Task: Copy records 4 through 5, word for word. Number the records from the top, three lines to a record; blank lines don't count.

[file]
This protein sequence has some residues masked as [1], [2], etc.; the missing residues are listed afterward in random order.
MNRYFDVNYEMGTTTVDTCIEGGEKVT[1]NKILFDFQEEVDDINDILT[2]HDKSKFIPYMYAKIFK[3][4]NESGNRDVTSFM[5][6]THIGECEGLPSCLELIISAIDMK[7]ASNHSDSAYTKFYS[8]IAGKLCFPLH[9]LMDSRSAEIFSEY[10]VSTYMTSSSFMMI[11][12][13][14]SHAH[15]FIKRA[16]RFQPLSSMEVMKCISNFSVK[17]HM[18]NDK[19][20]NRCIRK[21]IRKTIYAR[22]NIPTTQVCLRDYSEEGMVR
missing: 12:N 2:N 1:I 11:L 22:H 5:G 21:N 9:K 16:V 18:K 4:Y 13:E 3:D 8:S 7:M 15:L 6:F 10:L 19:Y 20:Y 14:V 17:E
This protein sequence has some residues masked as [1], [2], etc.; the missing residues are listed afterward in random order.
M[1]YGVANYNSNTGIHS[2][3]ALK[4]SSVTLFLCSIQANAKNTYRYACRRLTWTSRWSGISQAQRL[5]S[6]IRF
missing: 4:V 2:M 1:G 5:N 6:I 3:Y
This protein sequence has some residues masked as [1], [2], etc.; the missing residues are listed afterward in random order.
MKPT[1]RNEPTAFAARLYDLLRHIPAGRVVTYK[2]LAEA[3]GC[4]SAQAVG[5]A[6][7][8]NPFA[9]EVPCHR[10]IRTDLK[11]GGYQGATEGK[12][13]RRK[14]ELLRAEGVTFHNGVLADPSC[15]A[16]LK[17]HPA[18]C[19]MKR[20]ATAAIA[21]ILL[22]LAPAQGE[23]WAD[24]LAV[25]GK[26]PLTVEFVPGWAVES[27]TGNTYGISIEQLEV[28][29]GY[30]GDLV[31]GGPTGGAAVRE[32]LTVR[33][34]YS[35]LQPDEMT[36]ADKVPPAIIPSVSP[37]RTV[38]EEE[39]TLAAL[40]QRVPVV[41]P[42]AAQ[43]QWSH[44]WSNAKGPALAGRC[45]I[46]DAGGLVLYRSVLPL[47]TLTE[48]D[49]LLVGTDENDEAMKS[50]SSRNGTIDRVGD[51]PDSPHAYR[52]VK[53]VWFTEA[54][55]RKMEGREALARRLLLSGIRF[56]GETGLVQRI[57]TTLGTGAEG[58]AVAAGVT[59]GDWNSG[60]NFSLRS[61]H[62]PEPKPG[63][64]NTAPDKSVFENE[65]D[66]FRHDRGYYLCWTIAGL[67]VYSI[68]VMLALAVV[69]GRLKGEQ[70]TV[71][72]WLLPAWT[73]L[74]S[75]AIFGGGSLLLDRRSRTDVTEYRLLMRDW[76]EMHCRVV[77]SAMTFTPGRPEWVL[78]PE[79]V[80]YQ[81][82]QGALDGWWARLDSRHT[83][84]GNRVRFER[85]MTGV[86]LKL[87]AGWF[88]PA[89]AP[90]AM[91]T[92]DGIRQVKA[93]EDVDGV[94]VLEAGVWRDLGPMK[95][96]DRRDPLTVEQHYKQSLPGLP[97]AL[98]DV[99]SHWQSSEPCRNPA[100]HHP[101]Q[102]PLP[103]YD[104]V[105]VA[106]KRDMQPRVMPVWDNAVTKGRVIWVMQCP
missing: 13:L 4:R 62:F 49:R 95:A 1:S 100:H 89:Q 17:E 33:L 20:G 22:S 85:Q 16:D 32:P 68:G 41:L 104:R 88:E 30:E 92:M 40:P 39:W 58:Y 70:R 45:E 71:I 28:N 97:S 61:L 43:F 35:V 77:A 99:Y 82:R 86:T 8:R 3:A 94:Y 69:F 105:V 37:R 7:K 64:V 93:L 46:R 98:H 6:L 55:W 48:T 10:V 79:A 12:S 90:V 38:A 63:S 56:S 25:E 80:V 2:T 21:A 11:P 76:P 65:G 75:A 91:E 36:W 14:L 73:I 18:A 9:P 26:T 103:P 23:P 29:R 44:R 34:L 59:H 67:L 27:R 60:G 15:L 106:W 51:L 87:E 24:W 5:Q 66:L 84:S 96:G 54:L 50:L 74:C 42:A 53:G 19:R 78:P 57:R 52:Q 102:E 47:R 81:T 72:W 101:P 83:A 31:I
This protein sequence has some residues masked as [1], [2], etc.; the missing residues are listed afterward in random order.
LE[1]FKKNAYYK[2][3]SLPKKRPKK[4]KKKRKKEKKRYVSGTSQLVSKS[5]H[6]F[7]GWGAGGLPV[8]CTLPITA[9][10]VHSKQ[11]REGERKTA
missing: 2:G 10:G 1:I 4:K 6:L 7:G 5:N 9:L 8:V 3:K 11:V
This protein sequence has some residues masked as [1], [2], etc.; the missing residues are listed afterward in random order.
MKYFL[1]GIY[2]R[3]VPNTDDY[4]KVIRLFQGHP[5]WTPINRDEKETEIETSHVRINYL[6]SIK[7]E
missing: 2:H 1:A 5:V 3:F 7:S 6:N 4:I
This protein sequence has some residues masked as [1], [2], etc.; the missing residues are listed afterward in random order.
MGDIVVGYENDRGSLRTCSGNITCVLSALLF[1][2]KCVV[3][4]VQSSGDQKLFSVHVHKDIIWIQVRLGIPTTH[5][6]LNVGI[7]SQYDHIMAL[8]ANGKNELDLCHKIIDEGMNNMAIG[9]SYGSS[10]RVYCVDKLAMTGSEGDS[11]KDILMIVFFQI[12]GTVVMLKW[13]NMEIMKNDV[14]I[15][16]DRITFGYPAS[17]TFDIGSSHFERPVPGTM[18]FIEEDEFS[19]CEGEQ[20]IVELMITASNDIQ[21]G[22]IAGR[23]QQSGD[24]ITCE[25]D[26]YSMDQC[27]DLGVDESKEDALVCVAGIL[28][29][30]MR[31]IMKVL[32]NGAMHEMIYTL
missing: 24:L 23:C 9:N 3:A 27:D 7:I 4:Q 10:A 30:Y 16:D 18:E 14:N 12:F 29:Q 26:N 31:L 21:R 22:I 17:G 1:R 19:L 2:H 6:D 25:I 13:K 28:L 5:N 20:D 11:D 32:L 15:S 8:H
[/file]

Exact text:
This protein sequence has some residues masked as [1], [2], etc.; the missing residues are listed afterward in random order.
LE[1]FKKNAYYK[2][3]SLPKKRPKK[4]KKKRKKEKKRYVSGTSQLVSKS[5]H[6]F[7]GWGAGGLPV[8]CTLPITA[9][10]VHSKQ[11]REGERKTA
missing: 2:G 10:G 1:I 4:K 6:L 7:G 5:N 9:L 8:V 3:K 11:V
This protein sequence has some residues masked as [1], [2], etc.; the missing residues are listed afterward in random order.
MKYFL[1]GIY[2]R[3]VPNTDDY[4]KVIRLFQGHP[5]WTPINRDEKETEIETSHVRINYL[6]SIK[7]E
missing: 2:H 1:A 5:V 3:F 7:S 6:N 4:I